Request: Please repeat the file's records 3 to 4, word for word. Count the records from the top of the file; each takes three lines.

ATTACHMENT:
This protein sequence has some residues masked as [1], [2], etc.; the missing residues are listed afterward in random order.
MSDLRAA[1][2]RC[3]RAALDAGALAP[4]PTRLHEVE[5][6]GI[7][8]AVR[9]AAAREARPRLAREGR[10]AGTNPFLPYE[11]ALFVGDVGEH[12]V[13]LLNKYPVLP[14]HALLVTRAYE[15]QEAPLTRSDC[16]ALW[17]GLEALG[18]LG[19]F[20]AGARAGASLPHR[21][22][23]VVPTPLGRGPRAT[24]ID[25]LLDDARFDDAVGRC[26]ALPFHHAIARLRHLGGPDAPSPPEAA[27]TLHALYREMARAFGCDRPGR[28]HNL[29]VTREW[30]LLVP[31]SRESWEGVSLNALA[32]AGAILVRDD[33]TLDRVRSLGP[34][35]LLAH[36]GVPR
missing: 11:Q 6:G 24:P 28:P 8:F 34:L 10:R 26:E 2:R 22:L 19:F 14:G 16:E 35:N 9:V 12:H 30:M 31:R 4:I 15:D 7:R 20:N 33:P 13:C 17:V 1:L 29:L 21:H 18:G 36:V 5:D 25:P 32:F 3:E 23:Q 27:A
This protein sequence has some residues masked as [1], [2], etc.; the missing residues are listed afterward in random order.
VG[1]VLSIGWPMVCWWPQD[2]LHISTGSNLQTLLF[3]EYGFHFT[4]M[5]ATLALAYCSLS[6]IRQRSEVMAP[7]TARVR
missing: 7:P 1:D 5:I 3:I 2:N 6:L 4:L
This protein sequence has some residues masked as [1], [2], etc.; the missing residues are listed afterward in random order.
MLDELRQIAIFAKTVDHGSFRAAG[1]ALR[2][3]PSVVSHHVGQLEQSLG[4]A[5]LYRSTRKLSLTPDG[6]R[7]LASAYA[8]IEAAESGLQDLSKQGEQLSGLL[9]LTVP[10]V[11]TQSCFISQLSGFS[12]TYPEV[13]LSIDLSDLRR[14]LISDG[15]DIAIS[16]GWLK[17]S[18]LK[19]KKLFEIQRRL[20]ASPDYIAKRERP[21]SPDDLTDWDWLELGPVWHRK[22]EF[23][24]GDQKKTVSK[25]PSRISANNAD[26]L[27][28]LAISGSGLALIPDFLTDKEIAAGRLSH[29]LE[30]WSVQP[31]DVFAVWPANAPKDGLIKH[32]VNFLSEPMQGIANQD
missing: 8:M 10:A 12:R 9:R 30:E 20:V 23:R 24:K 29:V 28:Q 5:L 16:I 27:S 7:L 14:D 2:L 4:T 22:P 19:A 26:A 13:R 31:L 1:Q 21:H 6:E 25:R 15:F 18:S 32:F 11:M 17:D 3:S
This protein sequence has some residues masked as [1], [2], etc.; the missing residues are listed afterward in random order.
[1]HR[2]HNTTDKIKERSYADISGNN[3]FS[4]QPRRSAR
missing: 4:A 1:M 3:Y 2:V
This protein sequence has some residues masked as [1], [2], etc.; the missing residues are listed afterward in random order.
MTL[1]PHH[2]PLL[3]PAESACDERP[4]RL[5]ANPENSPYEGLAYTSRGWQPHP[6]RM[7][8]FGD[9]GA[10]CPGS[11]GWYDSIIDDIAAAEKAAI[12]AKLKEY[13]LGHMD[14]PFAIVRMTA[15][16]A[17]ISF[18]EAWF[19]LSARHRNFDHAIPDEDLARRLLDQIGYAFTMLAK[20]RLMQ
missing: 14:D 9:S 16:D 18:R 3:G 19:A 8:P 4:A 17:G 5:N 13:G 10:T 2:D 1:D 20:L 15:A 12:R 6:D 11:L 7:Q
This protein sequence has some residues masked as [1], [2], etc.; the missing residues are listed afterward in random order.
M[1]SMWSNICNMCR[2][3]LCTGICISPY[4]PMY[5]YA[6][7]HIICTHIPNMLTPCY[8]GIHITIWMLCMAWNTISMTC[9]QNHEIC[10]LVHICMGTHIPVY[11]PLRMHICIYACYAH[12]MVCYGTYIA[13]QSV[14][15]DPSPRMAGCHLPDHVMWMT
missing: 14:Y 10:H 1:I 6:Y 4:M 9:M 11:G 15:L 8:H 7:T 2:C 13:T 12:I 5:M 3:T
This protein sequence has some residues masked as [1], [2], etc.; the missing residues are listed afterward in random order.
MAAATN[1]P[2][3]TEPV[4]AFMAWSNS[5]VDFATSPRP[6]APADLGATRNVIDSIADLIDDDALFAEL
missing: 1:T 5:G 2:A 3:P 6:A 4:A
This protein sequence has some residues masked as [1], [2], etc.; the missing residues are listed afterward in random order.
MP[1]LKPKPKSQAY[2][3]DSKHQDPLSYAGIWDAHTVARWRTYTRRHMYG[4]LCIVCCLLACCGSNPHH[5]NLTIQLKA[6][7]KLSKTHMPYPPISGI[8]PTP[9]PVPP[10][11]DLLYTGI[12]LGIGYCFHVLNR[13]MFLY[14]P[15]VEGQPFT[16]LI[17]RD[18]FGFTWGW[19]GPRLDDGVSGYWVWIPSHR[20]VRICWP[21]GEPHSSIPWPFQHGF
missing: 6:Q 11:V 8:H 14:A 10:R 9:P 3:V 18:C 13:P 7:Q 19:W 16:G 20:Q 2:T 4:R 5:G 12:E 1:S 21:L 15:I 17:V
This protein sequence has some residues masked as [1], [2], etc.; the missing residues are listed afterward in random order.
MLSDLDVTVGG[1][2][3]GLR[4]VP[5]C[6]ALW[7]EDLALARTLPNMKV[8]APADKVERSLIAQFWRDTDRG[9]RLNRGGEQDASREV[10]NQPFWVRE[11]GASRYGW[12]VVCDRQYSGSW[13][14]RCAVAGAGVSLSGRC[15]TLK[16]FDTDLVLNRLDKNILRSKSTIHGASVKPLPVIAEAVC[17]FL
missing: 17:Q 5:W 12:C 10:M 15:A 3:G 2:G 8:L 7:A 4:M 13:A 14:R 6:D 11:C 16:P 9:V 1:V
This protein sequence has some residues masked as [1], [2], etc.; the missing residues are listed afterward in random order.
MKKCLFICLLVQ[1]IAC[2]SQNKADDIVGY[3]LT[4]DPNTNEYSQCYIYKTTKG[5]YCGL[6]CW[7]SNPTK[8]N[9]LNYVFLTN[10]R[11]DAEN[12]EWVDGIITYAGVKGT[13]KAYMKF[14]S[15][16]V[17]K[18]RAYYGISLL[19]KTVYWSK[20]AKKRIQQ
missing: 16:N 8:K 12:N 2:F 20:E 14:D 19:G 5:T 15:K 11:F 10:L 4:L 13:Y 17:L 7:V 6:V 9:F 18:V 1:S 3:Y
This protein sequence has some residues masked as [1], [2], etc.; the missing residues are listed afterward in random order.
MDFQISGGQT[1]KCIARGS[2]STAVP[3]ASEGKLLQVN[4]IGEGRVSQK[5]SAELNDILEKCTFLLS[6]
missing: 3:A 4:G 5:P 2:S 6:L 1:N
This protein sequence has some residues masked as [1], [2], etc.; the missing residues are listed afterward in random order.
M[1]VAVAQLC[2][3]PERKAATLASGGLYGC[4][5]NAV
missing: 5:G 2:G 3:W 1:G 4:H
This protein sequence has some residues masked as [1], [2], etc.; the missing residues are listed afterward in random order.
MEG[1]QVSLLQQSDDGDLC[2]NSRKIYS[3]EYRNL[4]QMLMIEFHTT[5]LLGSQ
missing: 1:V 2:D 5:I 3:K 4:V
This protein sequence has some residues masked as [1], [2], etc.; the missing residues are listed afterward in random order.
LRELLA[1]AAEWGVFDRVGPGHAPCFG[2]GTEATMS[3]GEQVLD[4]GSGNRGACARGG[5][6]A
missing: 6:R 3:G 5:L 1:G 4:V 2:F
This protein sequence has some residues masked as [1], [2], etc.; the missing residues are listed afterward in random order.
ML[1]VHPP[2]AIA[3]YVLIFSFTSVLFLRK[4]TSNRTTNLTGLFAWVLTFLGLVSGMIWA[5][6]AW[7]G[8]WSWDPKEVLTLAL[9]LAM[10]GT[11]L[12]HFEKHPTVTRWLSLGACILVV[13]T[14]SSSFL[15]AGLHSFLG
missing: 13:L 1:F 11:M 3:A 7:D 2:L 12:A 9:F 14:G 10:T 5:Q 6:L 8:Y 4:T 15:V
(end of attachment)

This protein sequence has some residues masked as [1], [2], etc.; the missing residues are listed afterward in random order.
MLDELRQIAIFAKTVDHGSFRAAG[1]ALR[2][3]PSVVSHHVGQLEQSLG[4]A[5]LYRSTRKLSLTPDG[6]R[7]LASAYA[8]IEAAESGLQDLSKQGEQLSGLL[9]LTVP[10]V[11]TQSCFISQLSGFS[12]TYPEV[13]LSIDLSDLRR[14]LISDG[15]DIAIS[16]GWLK[17]S[18]LK[19]KKLFEIQRRL[20]ASPDYIAKRERP[21]SPDDLTDWDWLELGPVWHRK[22]EF[23][24]GDQKKTVSK[25]PSRISANNAD[26]L[27][28]LAISGSGLALIPDFLTDKEIAAGRLSH[29]LE[30]WSVQP[31]DVFAVWPANAPKDGLIKH[32]VNFLSEPMQGIANQD
missing: 8:M 10:A 12:R 9:R 30:E 20:V 23:R 24:K 29:V 28:Q 5:L 16:I 27:S 7:L 14:D 2:L 4:T 22:P 19:A 26:A 13:R 31:L 1:Q 21:H 6:E 25:R 15:F 18:S 32:F 11:M 17:D 3:S
This protein sequence has some residues masked as [1], [2], etc.; the missing residues are listed afterward in random order.
[1]HR[2]HNTTDKIKERSYADISGNN[3]FS[4]QPRRSAR
missing: 4:A 1:M 3:Y 2:V